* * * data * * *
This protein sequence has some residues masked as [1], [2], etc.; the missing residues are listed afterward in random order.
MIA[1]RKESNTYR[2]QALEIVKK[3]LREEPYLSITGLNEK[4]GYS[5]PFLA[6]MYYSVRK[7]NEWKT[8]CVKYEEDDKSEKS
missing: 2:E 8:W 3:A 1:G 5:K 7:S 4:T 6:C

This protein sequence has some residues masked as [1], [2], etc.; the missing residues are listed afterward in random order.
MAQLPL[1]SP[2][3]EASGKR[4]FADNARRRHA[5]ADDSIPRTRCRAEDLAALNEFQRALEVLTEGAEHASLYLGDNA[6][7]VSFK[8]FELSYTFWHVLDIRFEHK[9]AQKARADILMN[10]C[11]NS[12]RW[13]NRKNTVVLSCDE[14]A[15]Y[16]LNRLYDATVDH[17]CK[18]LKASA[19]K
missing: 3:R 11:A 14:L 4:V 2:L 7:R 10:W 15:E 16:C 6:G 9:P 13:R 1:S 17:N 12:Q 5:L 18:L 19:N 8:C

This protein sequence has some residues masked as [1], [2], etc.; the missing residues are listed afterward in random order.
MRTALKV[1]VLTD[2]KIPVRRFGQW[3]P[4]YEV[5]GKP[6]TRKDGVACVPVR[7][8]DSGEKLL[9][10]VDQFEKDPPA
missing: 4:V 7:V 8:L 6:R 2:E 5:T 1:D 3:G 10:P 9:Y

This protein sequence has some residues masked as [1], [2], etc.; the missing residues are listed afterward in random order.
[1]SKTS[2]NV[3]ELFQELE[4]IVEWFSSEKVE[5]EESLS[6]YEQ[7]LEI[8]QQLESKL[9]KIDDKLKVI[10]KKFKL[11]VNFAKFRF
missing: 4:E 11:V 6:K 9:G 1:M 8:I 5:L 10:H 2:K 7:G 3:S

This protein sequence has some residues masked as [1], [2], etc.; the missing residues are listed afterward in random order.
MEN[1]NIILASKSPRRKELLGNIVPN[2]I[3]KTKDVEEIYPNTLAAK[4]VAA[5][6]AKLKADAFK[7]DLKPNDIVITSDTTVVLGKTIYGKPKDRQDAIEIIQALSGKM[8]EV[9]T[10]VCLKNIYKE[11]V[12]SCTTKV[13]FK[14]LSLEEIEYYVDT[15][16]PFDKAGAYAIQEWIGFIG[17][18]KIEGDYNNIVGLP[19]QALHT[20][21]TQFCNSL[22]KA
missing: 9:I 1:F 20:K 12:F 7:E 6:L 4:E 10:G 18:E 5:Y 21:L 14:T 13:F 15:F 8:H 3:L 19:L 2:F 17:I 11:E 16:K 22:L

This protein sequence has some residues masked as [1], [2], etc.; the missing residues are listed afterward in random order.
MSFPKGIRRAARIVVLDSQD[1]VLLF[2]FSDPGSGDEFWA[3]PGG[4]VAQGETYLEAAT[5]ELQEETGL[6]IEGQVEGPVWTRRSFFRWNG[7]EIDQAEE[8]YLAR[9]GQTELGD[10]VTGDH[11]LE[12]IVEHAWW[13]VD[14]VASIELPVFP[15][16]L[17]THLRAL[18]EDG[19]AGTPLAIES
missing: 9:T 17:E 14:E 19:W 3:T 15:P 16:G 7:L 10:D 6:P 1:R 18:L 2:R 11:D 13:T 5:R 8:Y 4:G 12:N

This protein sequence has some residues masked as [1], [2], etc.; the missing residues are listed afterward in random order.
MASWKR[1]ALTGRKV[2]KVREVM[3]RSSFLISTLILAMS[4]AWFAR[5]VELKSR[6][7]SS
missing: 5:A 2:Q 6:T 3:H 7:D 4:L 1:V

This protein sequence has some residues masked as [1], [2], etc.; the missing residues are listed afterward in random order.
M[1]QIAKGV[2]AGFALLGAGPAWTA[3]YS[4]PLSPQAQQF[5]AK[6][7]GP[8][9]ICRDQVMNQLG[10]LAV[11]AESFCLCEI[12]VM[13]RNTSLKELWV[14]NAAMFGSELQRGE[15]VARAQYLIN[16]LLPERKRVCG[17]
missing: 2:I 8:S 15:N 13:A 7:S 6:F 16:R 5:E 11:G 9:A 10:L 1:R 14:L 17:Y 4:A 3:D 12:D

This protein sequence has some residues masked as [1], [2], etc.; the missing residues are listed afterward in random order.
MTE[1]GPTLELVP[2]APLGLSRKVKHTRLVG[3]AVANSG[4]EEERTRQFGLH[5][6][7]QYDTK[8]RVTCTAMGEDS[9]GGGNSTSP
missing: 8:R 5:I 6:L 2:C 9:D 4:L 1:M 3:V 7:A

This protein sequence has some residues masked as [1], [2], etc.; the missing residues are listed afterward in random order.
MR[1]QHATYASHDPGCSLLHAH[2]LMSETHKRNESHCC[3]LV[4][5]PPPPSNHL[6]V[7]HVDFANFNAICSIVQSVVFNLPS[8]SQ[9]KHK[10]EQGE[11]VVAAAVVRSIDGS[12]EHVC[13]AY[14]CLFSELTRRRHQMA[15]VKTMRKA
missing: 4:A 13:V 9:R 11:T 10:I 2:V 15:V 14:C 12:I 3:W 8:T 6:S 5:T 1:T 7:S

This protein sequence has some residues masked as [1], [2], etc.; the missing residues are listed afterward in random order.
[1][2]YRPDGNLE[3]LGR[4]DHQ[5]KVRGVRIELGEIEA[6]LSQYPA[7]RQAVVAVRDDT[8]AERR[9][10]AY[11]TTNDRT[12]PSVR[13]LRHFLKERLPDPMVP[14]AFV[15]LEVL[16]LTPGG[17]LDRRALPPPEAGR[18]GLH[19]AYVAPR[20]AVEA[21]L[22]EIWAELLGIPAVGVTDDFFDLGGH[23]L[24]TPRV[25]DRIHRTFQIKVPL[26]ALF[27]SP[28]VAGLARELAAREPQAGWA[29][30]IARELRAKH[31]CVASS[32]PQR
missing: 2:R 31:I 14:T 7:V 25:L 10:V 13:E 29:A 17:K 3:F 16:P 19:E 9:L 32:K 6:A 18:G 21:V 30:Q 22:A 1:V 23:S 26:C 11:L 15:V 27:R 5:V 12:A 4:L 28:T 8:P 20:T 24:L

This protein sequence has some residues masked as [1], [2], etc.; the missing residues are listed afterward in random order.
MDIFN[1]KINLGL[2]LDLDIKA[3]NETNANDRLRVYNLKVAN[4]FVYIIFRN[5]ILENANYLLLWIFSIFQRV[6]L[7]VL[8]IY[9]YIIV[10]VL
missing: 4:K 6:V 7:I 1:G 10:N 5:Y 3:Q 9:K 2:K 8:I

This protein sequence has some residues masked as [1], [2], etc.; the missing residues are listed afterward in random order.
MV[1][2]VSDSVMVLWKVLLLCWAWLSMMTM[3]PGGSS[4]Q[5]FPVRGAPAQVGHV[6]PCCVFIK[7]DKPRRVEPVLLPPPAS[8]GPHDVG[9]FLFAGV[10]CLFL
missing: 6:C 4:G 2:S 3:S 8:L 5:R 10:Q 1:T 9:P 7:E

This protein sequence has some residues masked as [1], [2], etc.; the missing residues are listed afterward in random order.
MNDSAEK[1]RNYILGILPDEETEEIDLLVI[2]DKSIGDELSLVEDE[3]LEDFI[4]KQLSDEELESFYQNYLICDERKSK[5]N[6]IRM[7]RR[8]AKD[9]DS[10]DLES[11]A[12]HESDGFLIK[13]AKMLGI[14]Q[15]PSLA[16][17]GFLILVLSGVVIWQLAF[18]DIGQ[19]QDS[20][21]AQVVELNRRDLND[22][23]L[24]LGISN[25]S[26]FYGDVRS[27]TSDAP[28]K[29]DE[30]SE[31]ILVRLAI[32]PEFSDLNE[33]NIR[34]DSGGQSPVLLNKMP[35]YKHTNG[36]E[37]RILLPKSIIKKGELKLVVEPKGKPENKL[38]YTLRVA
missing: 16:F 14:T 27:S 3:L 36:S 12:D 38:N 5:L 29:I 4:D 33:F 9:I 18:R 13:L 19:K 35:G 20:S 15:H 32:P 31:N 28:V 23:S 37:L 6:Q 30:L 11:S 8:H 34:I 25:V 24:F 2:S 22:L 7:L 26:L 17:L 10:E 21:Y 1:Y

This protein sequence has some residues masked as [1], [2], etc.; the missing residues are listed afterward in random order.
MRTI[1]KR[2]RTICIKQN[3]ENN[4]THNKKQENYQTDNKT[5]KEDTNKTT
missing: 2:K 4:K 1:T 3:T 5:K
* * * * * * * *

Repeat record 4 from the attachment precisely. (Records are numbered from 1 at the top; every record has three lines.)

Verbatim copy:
This protein sequence has some residues masked as [1], [2], etc.; the missing residues are listed afterward in random order.
[1]SKTS[2]NV[3]ELFQELE[4]IVEWFSSEKVE[5]EESLS[6]YEQ[7]LEI[8]QQLESKL[9]KIDDKLKVI[10]KKFKL[11]VNFAKFRF
missing: 4:E 11:V 6:K 9:G 1:M 8:I 5:L 10:H 2:K 7:G 3:S